Monday 7 May 2018

Mini Reviews #8

All good things come in threes. The last of the mini reviews for a little while. And there's a new favourite in here too!

25663637We are seventeen and shattered and still dancing. We have messy, throbbing hearts, and we are stronger than anyone could ever know…

Jonah never thought a girl like Vivi would come along.

Vivi didn’t know Jonah would light up her world.

Neither of them expected a summer like this…a summer that would rewrite their futures.

In an unflinching story about new love, old wounds, and forces beyond our control, two teens find that when you collide with the right person at just the right time, it will change you forever.

I've had mixed experiences with Emery Lord's books. I loved The Start of Me and You , but I wasn't a big fan of Open Road Summer. Unfortunately, this one fit into the latter category. I thought I would love it, but I just didn't connect with any of the characters, or the story. I did love the family aspect of this one though, so that bumped up my rating a bit.

A girl realizes her life is being written for her in this unique, smart love story that is Stranger Than Fiction for fans of Stephanie Perkins.

Annabelle’s life has always been Perfect with a capital P. Then bestselling young adult author Lucy Keating announces that she’s writing a new novel—and Annabelle is the heroine.

It turns out, Annabelle is a character that Lucy Keating created. And Lucy has a plan for her.

But Annabelle doesn’t want to live a life where everything she does is already plotted out. Will she find a way to write her own story—or will Lucy Keating have the last word?

The real Lucy Keating’s delightful contemporary romance blurs the line between reality and fiction, and is the perfect follow-up for readers who loved her debut Dreamology, which SLJ called, “a sweet, quirky romance with appealing characters.”
This was strange. Like, really, really strange. The whole way the story was written was disconcerting and somehow it was just weird hearing about Lucy Keating from the author's own perspective. I also really didn't like the characters and found the story forgettable. It just wasn't a book for me, but you should let me know what you think.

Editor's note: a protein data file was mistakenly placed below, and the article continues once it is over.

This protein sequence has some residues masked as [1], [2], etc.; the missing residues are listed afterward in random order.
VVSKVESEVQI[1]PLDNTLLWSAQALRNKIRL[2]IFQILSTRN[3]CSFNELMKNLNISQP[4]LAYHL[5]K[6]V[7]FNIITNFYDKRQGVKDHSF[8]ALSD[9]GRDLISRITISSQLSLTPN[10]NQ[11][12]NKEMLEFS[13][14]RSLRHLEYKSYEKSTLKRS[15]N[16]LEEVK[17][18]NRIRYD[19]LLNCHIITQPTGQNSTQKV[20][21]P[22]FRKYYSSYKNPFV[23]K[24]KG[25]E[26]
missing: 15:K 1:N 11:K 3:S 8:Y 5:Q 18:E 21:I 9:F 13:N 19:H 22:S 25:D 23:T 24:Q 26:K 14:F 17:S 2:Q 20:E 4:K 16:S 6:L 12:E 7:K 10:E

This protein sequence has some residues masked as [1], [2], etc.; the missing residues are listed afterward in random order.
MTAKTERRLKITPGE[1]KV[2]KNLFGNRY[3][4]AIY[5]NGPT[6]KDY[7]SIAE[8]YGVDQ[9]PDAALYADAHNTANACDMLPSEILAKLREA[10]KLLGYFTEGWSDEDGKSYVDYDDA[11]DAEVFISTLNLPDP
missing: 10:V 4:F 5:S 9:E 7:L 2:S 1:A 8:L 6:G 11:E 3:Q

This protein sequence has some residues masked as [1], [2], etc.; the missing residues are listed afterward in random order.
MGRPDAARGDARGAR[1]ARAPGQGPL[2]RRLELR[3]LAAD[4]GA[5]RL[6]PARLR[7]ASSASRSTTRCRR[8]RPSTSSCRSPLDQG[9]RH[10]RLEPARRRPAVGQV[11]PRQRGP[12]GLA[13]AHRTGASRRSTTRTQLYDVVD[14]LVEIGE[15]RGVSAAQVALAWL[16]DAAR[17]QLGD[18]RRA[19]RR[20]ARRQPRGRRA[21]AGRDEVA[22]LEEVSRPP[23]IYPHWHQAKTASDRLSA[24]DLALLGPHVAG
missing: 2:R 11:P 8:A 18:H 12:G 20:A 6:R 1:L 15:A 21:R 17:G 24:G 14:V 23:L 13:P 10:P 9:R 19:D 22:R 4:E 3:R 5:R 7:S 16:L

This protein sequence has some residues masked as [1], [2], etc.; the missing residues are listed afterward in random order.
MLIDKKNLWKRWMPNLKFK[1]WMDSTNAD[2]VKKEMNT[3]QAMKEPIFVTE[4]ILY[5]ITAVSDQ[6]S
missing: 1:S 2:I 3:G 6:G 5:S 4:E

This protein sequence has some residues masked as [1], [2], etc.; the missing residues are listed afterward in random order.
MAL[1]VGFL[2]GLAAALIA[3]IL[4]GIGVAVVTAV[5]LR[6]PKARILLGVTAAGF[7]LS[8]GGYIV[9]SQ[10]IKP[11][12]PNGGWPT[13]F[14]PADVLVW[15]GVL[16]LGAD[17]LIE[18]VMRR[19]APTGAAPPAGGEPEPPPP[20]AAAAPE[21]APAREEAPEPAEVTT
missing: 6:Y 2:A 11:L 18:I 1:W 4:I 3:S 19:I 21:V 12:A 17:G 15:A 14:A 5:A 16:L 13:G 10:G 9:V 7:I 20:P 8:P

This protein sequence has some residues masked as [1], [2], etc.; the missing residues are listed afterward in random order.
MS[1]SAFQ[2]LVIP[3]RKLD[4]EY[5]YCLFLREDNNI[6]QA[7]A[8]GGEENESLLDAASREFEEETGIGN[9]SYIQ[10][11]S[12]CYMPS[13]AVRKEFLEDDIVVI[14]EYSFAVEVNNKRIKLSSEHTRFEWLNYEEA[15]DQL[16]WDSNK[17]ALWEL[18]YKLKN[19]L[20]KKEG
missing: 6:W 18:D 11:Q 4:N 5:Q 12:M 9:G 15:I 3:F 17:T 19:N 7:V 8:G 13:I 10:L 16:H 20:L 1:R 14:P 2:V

January 29, 2035.

That’s the day the comet is scheduled to hit—the big one. Denise and her mother and sister, Iris, have been assigned to a temporary shelter near their hometown of Amsterdam to wait out the blast, but Iris is nowhere to be found, and at the rate Denise’s drug-addicted mother is going, they’ll never reach the shelter in time.

Then a last-minute encounter leads them to something better than a temporary shelter: a generation ship that’s scheduled to leave Earth behind and colonize new worlds after the comet hits. But each passenger must have a practical skill to contribute. Denise is autistic and fears that she’ll never be allowed to stay. Can she obtain a spot before the ship takes flight? What about her mother and sister?

When the future of the human race is at stake, whose lives matter most?

Firstly, I have to say that as a autisitic person, this was the most accurate autism rep I have ever encountered. Reading about Denise made me feel really, truly seen, in the best possible way. If you want to know what autism feels like for some of us - read this book! I didn't connect hugely to the story and felt it was far too slow paced, but Denise pushed my rating up a full star because I just loved being inside her head. I recommend this one!